Climate change and rising sea levels are currently on the right track to wipe out half of the world's sandy beaches by 2100, researchers warned on Monday.
Even if mankind greatly reduced the fossil fuel pollution that drives global warming, more than a third of the planet's sandy shores could disappear and paralyze coastal tourism in large and small countries by then, they reported in the journal Nature Climate Change ,
"Apart from tourism, sandy beaches are often the first line of defense against coastal storms and floods, and without them, the effects of extreme weather events are likely to be greater," said lead author Michalis Vousdoukas, a researcher at the European Commission's Joint Research Center. said AFP.
"We have to prepare."
Some countries, like the United States, are already planning large-scale defense systems, but in most countries, such massive engineering plans will not be viable, unaffordable, or both.
Australia could be hardest hit, according to the results, with nearly 15,000 kilometers of white coastline being washed away over the next 80 years, followed by Canada, Chile and the United States.
The 10 countries that will lose the sandy coast include Mexico, China, Russia, Argentina, India and Brazil.
Sandy beaches occupy more than a third of the global coast, often in densely populated areas.
But new buildings, rising sea levels, storm surges from hurricanes or typhoons and fewer sediments from dammed rivers are eroding these coasts and threatening livelihood and infrastructure.
To assess how quickly and by how much beaches could disappear, Vousdoukas and colleagues drew trend lines over three decades of 1984 satellite images.
From there, they predicted future erosion under two climate change scenarios.
The "worst case" RCP8.5 path assumes that carbon emissions will continue unabated or that the earth itself will increase atmospheric greenhouse gas concentrations – for example from permafrost – regardless of human actions.
"A milestone in progress"
In a less dire scenario called RCP4.5, humanity would limit global warming to about three degrees Celsius, which is still well above the "well below 2 ° C" limit required by the 2015 Paris Agreement.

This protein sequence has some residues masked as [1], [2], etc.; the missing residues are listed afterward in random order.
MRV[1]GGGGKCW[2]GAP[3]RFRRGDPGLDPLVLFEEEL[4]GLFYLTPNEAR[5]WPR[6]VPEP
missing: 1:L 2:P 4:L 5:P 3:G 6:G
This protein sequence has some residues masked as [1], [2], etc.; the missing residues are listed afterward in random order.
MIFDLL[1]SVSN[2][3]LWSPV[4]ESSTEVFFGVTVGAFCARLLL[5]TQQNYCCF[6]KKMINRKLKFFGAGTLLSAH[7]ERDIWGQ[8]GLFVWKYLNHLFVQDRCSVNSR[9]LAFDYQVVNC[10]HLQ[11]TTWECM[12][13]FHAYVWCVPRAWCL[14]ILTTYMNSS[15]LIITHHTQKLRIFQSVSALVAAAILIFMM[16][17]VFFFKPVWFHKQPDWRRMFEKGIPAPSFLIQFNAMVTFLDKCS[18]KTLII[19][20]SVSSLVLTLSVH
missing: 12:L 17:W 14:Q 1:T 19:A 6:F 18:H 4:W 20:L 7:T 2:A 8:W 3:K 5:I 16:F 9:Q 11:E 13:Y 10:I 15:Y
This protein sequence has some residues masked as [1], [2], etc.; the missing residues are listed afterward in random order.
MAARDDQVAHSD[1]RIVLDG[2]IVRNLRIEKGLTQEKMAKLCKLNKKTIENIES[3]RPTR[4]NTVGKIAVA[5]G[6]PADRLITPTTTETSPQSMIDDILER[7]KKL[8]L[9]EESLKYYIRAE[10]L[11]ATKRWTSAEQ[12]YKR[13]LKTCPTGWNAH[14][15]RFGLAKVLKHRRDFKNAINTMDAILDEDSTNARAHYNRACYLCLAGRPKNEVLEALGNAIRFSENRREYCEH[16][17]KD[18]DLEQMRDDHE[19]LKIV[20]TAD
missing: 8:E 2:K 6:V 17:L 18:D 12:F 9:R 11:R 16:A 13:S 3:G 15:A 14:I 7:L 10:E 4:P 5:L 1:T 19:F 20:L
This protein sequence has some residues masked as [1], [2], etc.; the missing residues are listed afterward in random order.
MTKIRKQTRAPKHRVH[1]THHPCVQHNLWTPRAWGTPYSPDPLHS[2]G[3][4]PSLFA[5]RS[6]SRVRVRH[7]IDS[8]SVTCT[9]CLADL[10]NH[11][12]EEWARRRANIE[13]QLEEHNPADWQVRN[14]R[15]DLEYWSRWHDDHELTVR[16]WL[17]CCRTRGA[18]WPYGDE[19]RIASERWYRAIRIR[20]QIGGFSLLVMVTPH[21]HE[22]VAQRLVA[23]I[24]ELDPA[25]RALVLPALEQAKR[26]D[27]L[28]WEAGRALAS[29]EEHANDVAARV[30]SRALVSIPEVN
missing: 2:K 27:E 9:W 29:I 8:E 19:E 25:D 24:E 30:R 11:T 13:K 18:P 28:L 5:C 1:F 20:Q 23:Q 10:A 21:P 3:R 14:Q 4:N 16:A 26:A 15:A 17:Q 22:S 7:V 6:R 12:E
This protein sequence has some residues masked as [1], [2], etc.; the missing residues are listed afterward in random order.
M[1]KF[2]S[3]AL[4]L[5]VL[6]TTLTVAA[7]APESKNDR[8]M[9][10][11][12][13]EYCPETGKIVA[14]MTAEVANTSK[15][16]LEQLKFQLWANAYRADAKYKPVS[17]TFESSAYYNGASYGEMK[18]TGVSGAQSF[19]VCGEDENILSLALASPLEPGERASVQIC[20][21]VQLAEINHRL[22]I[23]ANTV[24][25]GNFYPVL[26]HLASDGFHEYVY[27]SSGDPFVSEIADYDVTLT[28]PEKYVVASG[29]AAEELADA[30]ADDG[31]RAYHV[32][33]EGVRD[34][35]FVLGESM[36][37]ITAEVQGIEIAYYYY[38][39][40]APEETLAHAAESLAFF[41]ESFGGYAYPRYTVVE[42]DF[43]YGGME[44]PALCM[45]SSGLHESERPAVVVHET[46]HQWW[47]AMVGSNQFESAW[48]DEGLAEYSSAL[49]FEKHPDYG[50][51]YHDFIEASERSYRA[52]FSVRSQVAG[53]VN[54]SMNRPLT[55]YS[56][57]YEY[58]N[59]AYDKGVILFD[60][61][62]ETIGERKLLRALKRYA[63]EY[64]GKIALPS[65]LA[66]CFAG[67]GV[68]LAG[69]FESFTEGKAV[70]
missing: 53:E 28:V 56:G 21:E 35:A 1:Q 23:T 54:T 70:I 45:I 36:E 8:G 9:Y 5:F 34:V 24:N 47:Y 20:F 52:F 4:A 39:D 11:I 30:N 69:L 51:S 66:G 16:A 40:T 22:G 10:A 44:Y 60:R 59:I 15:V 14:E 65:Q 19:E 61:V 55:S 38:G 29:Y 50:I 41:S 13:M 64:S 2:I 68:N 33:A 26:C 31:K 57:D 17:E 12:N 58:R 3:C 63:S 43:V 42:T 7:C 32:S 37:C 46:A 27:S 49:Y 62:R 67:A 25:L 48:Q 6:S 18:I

Under RCP8.5, the world will lose 49.5 percent of its sandy beaches by 2100 – almost 132,000 kilometers of coastline.
Even by the middle of the century, the loss would be more than 40,000 kilometers.
The ever more likely RCP4.5 prospects would see 95,000 kilometers of sand cleared by 2100, most of them within the next 30 years.
The United Nations Science Advisory Group, the Intergovernmental Panel on Climate Change (IPCC), forecast in an important report last September that sea level would rise half a meter by 2100 under the more optimistic scenario and 84 cm below RCP8.5.
However, many climate researchers say that these estimates are too conservative and, in expert-reviewed work, have predicted that the ocean's watermark will increase twice as much.
Experts who were not involved in the new findings said they should raise the alarm.
"Linking global coastal degradation to combustion (fossil fuels) in the study is a milestone," said Jeffrey Kargel, senior scientist at the Planetary Research Institute in Tucson, Arizona.
In Asian delta regions, where hundreds of millions of people live, sediments from the Himalayan glacier melt that could build up sand deposits are trapped in downstream reservoirs. "Coastal erosion in the Indus and Ganges Delta regions of South Asia is expected to be extremely rapid," said Kargel.
The effects of coastal declines, which are still showing a thinning sand band, should also be considered, said Andrew Shepherd, director of the Center for Polar Observation and Modeling at the University of Leeds.
"Between a quarter and half of Britain's sandy beaches will retreat more than 100 meters over the next century, depending on how quickly polar ice sheets melt," he said.
"Unfortunately, ice losses from Antarctica and Greenland are pursuing the worst scenarios of global warming."
(This story was not edited by NDTV staff and is generated automatically from a syndicated feed.)